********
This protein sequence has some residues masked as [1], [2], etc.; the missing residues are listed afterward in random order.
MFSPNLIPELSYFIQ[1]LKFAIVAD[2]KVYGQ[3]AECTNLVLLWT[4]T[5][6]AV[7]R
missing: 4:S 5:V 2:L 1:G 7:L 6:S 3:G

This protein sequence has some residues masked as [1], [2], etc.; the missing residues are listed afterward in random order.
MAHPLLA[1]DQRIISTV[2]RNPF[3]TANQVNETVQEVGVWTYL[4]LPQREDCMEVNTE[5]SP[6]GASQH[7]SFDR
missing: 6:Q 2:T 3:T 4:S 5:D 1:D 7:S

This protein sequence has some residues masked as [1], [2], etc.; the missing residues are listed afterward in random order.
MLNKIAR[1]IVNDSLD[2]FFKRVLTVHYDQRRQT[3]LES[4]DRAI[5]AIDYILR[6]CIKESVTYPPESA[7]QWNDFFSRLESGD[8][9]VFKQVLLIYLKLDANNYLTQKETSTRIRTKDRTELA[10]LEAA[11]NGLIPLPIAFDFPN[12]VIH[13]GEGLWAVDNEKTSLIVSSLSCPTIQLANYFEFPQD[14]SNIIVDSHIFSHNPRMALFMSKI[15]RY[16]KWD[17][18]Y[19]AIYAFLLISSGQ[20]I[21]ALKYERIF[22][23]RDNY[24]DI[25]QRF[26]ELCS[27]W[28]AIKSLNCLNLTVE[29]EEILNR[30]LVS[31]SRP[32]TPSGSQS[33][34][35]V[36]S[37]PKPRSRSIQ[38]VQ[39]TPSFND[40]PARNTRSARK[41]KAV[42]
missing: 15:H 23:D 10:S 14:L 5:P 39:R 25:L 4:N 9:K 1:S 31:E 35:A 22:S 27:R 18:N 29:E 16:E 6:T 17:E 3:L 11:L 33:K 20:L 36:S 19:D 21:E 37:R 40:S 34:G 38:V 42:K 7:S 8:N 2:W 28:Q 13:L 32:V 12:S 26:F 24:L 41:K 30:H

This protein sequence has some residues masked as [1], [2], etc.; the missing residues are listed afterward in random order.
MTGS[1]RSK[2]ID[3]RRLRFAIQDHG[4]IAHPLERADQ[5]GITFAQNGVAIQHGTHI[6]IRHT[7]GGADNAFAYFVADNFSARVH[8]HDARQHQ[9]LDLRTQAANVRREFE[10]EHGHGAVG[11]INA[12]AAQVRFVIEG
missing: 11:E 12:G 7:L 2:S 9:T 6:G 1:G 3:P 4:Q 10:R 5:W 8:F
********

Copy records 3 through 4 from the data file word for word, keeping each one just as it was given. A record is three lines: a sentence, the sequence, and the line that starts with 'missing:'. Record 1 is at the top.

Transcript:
This protein sequence has some residues masked as [1], [2], etc.; the missing residues are listed afterward in random order.
MLNKIAR[1]IVNDSLD[2]FFKRVLTVHYDQRRQT[3]LES[4]DRAI[5]AIDYILR[6]CIKESVTYPPESA[7]QWNDFFSRLESGD[8][9]VFKQVLLIYLKLDANNYLTQKETSTRIRTKDRTELA[10]LEAA[11]NGLIPLPIAFDFPN[12]VIH[13]GEGLWAVDNEKTSLIVSSLSCPTIQLANYFEFPQD[14]SNIIVDSHIFSHNPRMALFMSKI[15]RY[16]KWD[17][18]Y[19]AIYAFLLISSGQ[20]I[21]ALKYERIF[22][23]RDNY[24]DI[25]QRF[26]ELCS[27]W[28]AIKSLNCLNLTVE[29]EEILNR[30]LVS[31]SRP[32]TPSGSQS[33][34][35]V[36]S[37]PKPRSRSIQ[38]VQ[39]TPSFND[40]PARNTRSARK[41]KAV[42]
missing: 15:H 23:D 10:S 14:L 5:P 39:R 25:L 4:N 9:K 1:S 31:E 35:A 22:S 27:R 18:N 29:E 16:E 6:T 17:E 3:L 11:L 33:K 20:L 36:S 19:D 21:E 37:R 40:S 34:G 38:V 42:K 7:S 8:N 2:W 28:Q 13:L 32:V 12:S 26:F 24:L 41:K 30:H

This protein sequence has some residues masked as [1], [2], etc.; the missing residues are listed afterward in random order.
MTGS[1]RSK[2]ID[3]RRLRFAIQDHG[4]IAHPLERADQ[5]GITFAQNGVAIQHGTHI[6]IRHT[7]GGADNAFAYFVADNFSARVH[8]HDARQHQ[9]LDLRTQAANVRREFE[10]EHGHGAVG[11]INA[12]AAQVRFVIEG
missing: 11:E 12:G 7:L 2:S 9:T 6:G 1:G 3:P 4:Q 10:R 5:W 8:F